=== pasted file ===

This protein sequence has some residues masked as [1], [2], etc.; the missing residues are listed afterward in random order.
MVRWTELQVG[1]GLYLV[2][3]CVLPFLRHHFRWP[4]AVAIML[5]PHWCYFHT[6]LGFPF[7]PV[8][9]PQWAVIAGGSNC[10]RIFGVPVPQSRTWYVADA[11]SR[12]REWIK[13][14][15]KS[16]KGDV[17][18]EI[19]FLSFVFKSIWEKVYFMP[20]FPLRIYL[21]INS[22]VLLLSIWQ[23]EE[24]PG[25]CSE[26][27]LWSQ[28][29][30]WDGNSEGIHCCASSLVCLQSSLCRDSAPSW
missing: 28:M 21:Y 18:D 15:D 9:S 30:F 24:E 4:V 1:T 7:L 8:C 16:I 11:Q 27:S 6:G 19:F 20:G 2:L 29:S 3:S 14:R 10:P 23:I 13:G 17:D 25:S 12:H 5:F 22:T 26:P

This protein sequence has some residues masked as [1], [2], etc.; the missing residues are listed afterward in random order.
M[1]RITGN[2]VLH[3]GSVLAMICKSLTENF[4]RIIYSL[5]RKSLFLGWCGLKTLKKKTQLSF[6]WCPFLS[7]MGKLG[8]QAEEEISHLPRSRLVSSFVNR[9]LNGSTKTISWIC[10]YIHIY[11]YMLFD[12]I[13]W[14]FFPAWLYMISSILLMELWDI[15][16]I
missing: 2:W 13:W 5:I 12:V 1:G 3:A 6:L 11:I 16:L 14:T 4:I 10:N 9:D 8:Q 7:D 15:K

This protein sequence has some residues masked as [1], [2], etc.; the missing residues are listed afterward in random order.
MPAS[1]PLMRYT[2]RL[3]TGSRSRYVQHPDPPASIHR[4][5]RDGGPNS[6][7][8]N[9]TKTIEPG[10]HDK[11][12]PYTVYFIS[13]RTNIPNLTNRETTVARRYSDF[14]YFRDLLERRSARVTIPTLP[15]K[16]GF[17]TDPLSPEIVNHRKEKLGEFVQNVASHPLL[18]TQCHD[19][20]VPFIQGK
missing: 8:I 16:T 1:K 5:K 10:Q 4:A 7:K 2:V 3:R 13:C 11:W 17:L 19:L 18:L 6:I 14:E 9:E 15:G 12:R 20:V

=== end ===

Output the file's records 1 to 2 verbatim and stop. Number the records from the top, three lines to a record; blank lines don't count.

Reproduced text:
This protein sequence has some residues masked as [1], [2], etc.; the missing residues are listed afterward in random order.
MVRWTELQVG[1]GLYLV[2][3]CVLPFLRHHFRWP[4]AVAIML[5]PHWCYFHT[6]LGFPF[7]PV[8][9]PQWAVIAGGSNC[10]RIFGVPVPQSRTWYVADA[11]SR[12]REWIK[13][14][15]KS[16]KGDV[17][18]EI[19]FLSFVFKSIWEKVYFMP[20]FPLRIYL[21]INS[22]VLLLSIWQ[23]EE[24]PG[25]CSE[26][27]LWSQ[28][29][30]WDGNSEGIHCCASSLVCLQSSLCRDSAPSW
missing: 28:M 21:Y 18:D 15:D 9:S 30:F 24:E 4:V 1:T 7:L 8:C 16:I 11:Q 27:S 6:G 19:F 20:G 2:L 29:S 3:S 14:R 10:P 23:I 13:G 17:D 25:S 12:H 5:F 22:T 26:P

This protein sequence has some residues masked as [1], [2], etc.; the missing residues are listed afterward in random order.
M[1]RITGN[2]VLH[3]GSVLAMICKSLTENF[4]RIIYSL[5]RKSLFLGWCGLKTLKKKTQLSF[6]WCPFLS[7]MGKLG[8]QAEEEISHLPRSRLVSSFVNR[9]LNGSTKTISWIC[10]YIHIY[11]YMLFD[12]I[13]W[14]FFPAWLYMISSILLMELWDI[15][16]I
missing: 2:W 13:W 5:I 12:V 1:G 3:A 6:L 11:I 16:L 14:T 4:I 10:N 9:D 8:Q 7:D 15:K